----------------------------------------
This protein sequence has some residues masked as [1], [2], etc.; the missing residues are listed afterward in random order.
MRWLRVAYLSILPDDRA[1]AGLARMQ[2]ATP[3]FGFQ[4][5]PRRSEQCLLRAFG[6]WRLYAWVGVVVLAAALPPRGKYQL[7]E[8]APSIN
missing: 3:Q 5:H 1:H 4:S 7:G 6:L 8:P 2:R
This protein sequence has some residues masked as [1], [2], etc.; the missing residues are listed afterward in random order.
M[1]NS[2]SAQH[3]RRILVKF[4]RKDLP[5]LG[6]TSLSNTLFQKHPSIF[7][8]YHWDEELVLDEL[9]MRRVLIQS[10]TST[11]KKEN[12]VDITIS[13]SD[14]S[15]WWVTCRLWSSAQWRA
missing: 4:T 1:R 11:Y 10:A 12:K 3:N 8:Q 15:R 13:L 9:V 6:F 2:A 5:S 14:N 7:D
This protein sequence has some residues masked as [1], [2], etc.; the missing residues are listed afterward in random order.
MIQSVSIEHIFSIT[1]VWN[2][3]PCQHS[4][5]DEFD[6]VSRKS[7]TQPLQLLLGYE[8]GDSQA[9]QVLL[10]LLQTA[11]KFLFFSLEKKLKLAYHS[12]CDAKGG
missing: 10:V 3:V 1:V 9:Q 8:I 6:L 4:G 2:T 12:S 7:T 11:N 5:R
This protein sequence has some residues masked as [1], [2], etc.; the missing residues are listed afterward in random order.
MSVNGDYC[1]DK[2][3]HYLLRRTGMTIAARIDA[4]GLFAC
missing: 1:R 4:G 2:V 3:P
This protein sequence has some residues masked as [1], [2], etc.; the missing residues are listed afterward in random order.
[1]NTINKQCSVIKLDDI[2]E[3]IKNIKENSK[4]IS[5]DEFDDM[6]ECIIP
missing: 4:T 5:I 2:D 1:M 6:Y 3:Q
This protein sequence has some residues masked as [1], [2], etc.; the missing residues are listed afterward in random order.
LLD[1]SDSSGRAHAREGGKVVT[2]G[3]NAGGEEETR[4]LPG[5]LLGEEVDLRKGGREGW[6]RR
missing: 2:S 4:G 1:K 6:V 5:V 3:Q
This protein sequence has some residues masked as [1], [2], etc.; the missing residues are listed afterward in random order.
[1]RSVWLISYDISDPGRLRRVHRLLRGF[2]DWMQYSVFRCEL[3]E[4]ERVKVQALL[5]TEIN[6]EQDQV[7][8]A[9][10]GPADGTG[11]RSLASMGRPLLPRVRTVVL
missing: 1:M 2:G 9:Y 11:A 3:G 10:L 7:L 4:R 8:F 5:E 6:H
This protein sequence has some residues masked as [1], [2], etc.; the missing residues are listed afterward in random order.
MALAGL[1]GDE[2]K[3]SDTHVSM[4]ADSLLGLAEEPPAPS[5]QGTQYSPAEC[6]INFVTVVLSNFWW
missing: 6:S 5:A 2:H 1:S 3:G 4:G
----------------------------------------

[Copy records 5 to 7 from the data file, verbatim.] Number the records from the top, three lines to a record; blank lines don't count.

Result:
This protein sequence has some residues masked as [1], [2], etc.; the missing residues are listed afterward in random order.
[1]NTINKQCSVIKLDDI[2]E[3]IKNIKENSK[4]IS[5]DEFDDM[6]ECIIP
missing: 4:T 5:I 2:D 1:M 6:Y 3:Q
This protein sequence has some residues masked as [1], [2], etc.; the missing residues are listed afterward in random order.
LLD[1]SDSSGRAHAREGGKVVT[2]G[3]NAGGEEETR[4]LPG[5]LLGEEVDLRKGGREGW[6]RR
missing: 2:S 4:G 1:K 6:V 5:V 3:Q
This protein sequence has some residues masked as [1], [2], etc.; the missing residues are listed afterward in random order.
[1]RSVWLISYDISDPGRLRRVHRLLRGF[2]DWMQYSVFRCEL[3]E[4]ERVKVQALL[5]TEIN[6]EQDQV[7][8]A[9][10]GPADGTG[11]RSLASMGRPLLPRVRTVVL
missing: 1:M 2:G 9:Y 11:A 3:G 10:L 7:L 4:R 8:F 5:E 6:H